Caribbean Odyssey − November 2012 to July 2013
Welcome to my blog for 2013.
After spending the past four years in Asia and
remote parts of the southern hemisphere,
I realized that there were quite a few places
close to the US that I'd never seen.
With the excuse of spending the holidays
with my niece and her family in Costa Rica,
I bought a one-way ticket to San José and took off.
From the start, this odyssey was pure wandering.
I made no plans in advance.
I took advantage of last minute travel bargains
to hop from country to country and island to island.
I traveled with minimal luggage −
just a day pack with
a change of underwear,
a bathing suit,
With the weather always warm and sunny,
who needs more than this?
As I traveled, I posted the following blog .
You can read it in chronological order, or
you can jump directly to selected countries
by clicking on the map below.
The pictures and the text tell the story
about my journey through many beautiful and friendly places.
But you'll never really know until you go there.
I especially recommend Cuba, Trinidad and the Grenadines.
Of course, the real reason for being in Costa Rica for Christmas
is to be with family.
My niece Anna and her family have made their home here for almost a year.
So, my son, my sister, my nephew and I all joined them for the holidays.
The beautiful scenery, the comfortable weather, the healthy environs,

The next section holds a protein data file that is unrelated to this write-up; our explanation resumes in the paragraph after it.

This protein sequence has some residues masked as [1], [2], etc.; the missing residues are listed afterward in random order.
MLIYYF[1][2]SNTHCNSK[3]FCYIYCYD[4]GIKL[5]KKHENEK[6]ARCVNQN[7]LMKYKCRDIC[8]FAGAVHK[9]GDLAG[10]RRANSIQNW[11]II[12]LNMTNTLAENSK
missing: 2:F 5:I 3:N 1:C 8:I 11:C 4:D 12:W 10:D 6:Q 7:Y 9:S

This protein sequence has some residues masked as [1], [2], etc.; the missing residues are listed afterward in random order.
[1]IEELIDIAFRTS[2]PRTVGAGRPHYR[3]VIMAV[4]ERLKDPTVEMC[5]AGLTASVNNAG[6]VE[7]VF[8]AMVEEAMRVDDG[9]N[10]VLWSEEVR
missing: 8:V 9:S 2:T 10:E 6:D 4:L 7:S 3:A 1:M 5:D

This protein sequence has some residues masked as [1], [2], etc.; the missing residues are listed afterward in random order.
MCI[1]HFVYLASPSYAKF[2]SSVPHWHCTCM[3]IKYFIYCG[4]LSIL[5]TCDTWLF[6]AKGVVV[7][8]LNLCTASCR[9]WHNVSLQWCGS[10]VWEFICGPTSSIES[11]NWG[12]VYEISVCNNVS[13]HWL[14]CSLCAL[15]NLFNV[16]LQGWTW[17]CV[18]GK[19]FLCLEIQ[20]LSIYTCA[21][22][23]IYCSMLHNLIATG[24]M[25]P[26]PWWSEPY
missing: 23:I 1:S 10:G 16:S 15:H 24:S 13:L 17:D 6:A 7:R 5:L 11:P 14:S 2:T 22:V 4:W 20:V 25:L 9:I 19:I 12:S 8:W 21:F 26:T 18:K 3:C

the eclectic ex-pat community, the generous Ticos, and the excellent management make
Finca Mia a fabulous place to visit for a week ...
or a few months. Highly recommended!
Josiah, Anna, Sarah, Mason, me, Dan
Sasha (in front)
Our band of minstrels
Prospero Año y Felicidad
There's no telling where my travels will take me next.
The only sure thing is that this blog
will be updated from time to time. So, please keep reading.
And have a Happy New Year!
Be prepared to make this a 3-day, 2-night adventure.
This gives ample time to explore the high country and to climb a few peaks.
To make things easy for yourself,
stay with the wonderful folks at Finca Mia.
The trailhead to Chirripó N.P. is right out their front gate.
February 10, 2013 − Granada, Nicaragua
Twice a week, there's a ferry from Isla Ometepe to Granada,
a city of about 100,000 on the northeast shore of Lago de Nicaragua.
Founded by the Spanish in 1524, Granada is a treasure of
restored colonial buildings,
and great places to eat, drink and sleep.
Granada is a gem, surrounded by spectacular scenery −
just the sort of place one might hope to find on a tour of Central America.
Calle La Calzada
Finally, here's the bad news about Granada.
Because it's paradise at a bargain,
it'll soon be discovered.
Though there aren't many tourists here,
word will spread that Nicaragua − and Granada especially − is wonderful.
I've seen North American real estate agents
taking videos of Granada's beautiful colonial homes, many of which are for sale.
Five years from now, Nicaragua may become "too popular".